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Thursday, November 21, 2013

Playing Catch Up

Our two months in the States is over and here we are back in beautiful Costa Rica. It is absolutely wonderful to be here again! But I do face a challenge in trying to summarize for you all the joys and sorrows, adventures and misadventures we had in our travels.

Our first two weeks were spent with my mom in San Angelo in West Texas, where some of the all-time best barbeque can be found. And find it we did, rather often. Our favorite place was Bodacious Barbeque where the chopped brisket and baked beans are a standout.
Chili Relleno at Henry's

But we also wanted some Tex-Mex, chock-full of the spices and chilies that we miss in Costa Rican food. Armenta's, Los Panchito's and Henry's all fit the bill; we enjoyed enchiladas, tacos, chili rellenos and nachos to our heart's content.

One of the main attractions for us in San Angelo is Sealy Flats Blues Bar and Diner, where live music is on stage most every night. Lucky for us, my old friend world-class blues diva Candye Kane was playing there just a week into our stay. With help from her outstanding band, featuring that killer lead guitarist Laura Chavez, Candye brings the house down every time she steps on stage decked out in one of her sparkly, spangled costumes. We made it to the club for two of the three nights she performed and loved every minute.

Candye and Yours Truly
But it was soon time to head for Portland where much less happy duties awaited us. With Layne's sister Annie in the last stages of cancer and suffering as well from Alzheimer's, we knew that her time with us was limited, and indeed, she passed away only days after our arrival. Then the sad task of planning her memorial service fell to us and a few other loving relatives, culminating in a beautiful and remarkably celebratory event honoring her life of love and devotion to family and friends.

Fun in the cold!
Our work in preparing and conducting the memorial service meant canceling our trip to California to see my son Damian and grandson Kai, a missed contact that we deeply regretted. But we did manage to drive to Central Oregon for an overnight visit with Penny and Joel, very dear friends from our horseback-riding days in California. Although the weather was a bit chilly for Layne and me, accustomed as we are to the tropics, Penny served up delicious food as always, and Joel entertained us with his wry humor. It was as if we had been together only the day before.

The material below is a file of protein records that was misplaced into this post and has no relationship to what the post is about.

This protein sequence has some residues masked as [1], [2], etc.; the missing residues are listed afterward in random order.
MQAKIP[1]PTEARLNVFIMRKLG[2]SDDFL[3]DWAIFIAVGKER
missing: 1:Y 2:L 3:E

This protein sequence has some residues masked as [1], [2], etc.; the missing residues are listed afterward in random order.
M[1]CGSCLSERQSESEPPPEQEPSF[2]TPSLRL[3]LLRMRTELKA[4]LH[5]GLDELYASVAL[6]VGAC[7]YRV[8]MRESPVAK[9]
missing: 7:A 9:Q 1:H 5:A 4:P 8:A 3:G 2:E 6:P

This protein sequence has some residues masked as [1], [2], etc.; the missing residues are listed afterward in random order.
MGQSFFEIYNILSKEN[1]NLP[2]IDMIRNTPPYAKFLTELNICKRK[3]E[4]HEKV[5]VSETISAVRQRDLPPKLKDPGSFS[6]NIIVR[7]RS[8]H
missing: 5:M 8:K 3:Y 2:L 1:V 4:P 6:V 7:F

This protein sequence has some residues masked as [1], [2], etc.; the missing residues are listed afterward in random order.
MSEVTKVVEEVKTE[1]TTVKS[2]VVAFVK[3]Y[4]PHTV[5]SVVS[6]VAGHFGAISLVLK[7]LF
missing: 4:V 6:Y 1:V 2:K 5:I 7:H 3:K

Upon our return to Portland, we found time for a few walks enjoying the beautiful fall colors and watching a family of muskrats gamboling along Fanno Creek trails.

But soon it was time for us to return to Texas where we planned to spend most of our two-month stay helping my mom with some of the projects around her house and getting the upstairs in shape for our eventual residency there next spring. Now that my mom is a woman "of a certain age," Layne and I feel that we need to be with her to make her life a little easier. She's a very independent person and we respect that, but we also know that some things have become difficult or painful for her so we plan to step in to ease the load a little. Besides, it's free rent!

Even in the last days of our trip, we managed to squeeze in a very brief, but utterly wonderful visit to rugged and scenic Big Bend National Park in southwest Texas. Our good friends Sally and Leonard, expats we met here in Costa Rica a few years ago, last spring decided to return to the U.S. They bought a luxurious big RV and are now serving as volunteer hosts at national parks around the nation, feeding their unquenchable taste for adventure. It was our good fortune that they had just begun a gig at Big Bend and when they invited us to visit, my mother urged us to go. She had visited Big Bend some years ago and she assured us it was not to be missed, especially with well-trained hosts to guide us. And by Texas standards, it was not all that far away: only a four to five hour drive!

So we rented a car and drove across the boring West Texas landscape to Big Bend, which turned out to be a stunning park of amazing geologic formations and extravagant desert vistas. Our first afternoon there, with Sally doing volunteer work in the Visitor's Center, Leonard drove us for miles around the huge park, all the way down to the Texas-Mexico border of the Rio Grande and Santa Elena Canyon, a truly astounding panorama of vertical cliffs running along the shallow meandering river channel. 
Our guide Leonard points out the geology
 Solitary hiker at Santa Elena Canyon: Mexico on the left, Texas on the right

The next morning all four of us made the drive up to Chisos Basin, a magical valley at 5400' elevation held in the embrace of huge rock formations and monstrous volcanic peaks such as Casa Grande, which towers over the Basin at 7300 feet. As we enjoyed the breakfast buffet and the view through the "Window" to the desert far below, we had the good luck to see a mother black bear and her two cubs scrambling down the side of a nearby hill. Unfortunately, the battery on my camera was dead and Sally's shots on her phone didn't quite work but what a thrill it was to see these animals in their own habitat and to enjoy spectacular Big Bend National Park.

Soon it was back to San Angelo and last preparations for our return to Costa Rica and the happy reunion with our adorable puppy Winston. No longer the little insecure fellow we left in the excellent care of our friends Chris and Sue, now he's all grown up and well deserves his nickname: The Moose!

Check out Layne's novel "Moral Turpitude," Kindle edition now available for only $4.99 at Five star reviews! High adventure with corporate intrigue, danger and romance; from the exotic jungles of Borneo and Costa Rica to the erotic jungles of San Francisco. A great read! Pick up your copy here -

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